Life-Changing Holiday Romance
The point about holiday romances is they’re not supposed to be life-changing. To suddenly find yourself in a strange hotel in a country you haven’t been to before with permanent sunshine except at night when stars blaze like jewels in a sky that seems to have been transported from a dream you once had of the romantic ideal, tends to make you shrug off that straitjacket of pasty-faced conventionality and become a completely different person. Or, it might be said, become much more the person you would love to be if only everyday life would let you. And given that everyone else staying at the hotel, in the campsite, on the cruise liner or whatever is experiencing the same sense of delightful alienation from what usually passes as normal living, and that young chap from the warehouse with the eye-flinching T-shirt or the rather prim telesales girl sashaying around with a flower in her hair are feeling much the same as you, the stage is set for a complete change of behaviour all round.
“Ahah, but will it last?” you ask when your friend tells you he’s just back from snogging in the midnight surf with an Angelina Jolie lookalike with a Geordie accent who hails from Newcastle, and he lives somewhere in Surrey with a dog, an overdraft and a rather large mortgage, and they’ve sworn lifelong devotion to each other and can’t wait to stay in touch when the holiday is over. And he says much the same about you when you announce that you’ve met a local barmaid who speaks hardly a word of English and wants to continue to communicate with you after the holiday till arrangements can be made for a marriage either in her country or yours. Because, however much we like to delude ourselves, a holiday romance is usually what it says on the tin, a temporary arrangement, however awesomely idyllic it might seem to be while it’s going on, whose colour and allure will start to fade the moment the plane’s tyres screech down on the tarmac under familiar grey skies and everyday life starts getting its hooks back into us again.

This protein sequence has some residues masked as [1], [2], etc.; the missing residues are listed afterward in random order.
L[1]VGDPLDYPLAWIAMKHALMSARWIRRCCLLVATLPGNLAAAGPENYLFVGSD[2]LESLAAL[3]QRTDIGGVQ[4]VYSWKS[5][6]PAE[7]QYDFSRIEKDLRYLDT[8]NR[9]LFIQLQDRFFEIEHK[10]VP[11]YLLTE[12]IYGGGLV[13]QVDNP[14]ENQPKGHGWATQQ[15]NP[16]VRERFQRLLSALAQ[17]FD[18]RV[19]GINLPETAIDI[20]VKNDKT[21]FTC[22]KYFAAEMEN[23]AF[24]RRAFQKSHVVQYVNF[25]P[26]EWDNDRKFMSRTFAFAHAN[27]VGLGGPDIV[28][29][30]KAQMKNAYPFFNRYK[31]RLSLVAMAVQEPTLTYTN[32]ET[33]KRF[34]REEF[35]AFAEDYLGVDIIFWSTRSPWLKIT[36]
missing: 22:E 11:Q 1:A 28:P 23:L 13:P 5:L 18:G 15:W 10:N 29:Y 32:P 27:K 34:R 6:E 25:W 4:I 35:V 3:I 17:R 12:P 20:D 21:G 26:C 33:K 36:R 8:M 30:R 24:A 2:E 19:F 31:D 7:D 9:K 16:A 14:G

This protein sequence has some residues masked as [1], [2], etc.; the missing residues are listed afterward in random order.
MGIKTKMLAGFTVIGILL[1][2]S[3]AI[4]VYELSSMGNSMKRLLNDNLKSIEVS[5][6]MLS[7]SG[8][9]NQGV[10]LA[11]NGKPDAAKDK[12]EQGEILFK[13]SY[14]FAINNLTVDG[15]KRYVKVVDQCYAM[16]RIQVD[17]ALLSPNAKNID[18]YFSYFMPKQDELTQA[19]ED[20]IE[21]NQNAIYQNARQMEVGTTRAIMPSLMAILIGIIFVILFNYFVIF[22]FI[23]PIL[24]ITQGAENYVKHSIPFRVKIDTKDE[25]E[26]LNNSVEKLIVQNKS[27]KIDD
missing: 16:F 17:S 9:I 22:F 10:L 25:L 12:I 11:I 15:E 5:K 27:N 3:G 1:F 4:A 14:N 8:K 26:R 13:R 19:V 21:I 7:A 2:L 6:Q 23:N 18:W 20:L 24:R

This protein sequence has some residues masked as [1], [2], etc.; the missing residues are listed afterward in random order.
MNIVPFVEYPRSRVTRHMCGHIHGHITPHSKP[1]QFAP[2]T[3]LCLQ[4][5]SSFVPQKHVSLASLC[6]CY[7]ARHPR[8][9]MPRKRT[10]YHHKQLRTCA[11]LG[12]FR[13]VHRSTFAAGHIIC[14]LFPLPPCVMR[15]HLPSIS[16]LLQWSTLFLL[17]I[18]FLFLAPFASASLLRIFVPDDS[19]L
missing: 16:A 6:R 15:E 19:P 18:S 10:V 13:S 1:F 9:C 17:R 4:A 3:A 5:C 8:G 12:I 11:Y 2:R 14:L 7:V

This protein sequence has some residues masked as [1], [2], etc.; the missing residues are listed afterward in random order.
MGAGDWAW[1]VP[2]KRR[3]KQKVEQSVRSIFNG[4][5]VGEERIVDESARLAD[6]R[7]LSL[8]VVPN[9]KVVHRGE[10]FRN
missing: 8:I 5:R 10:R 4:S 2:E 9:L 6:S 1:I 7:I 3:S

Holiday Romance and Lavender Days
Although Lavender Days would appear to be typical of the holiday romance ethic, with all of the above-mentioned ingredients, the point about the book is the variety of ways in which the story differs from what might be described as the norm. It’s why readers have been kind enough to say such things as: This is a gem of a contemporary novella for anyone who loves a touch of humour, romance and great sense of time and place. For as Gabriel relives the past – through his diary and that of a sealed letter – a sprig of lavender stirs the senses and nostalgia for honeyed days of blissful indulgence cloak about him; this is a lovely, lovely read.
For if two people are truly meant to be together, and they happen to meet on holiday like Gabriel and Kathryn do, and there are all sorts of geographical inconveniences and other practical considerations that would normally, after each of the lovers has returned home, make a no-no of any continuation of the romance, then somehow those two will find a way to be together, at whatever cost and however much upheaval is involved. A recent survey into this very question reveals that a third of holidaymakers have romantic involvements abroad, and that almost 10% of these romances lead to marriage. Another statistic shows that it’s by no means just the young who find permanent partners in this way, for the most successful at discovering long-term love abroad are the over-60s, with as many as 22% of their holiday romances ending in wedding bells.
Will Lavender Days end in wedding bells too?
Read extracts from Lavender Days HERE
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Read EXTRACTS from Robin Squire’s books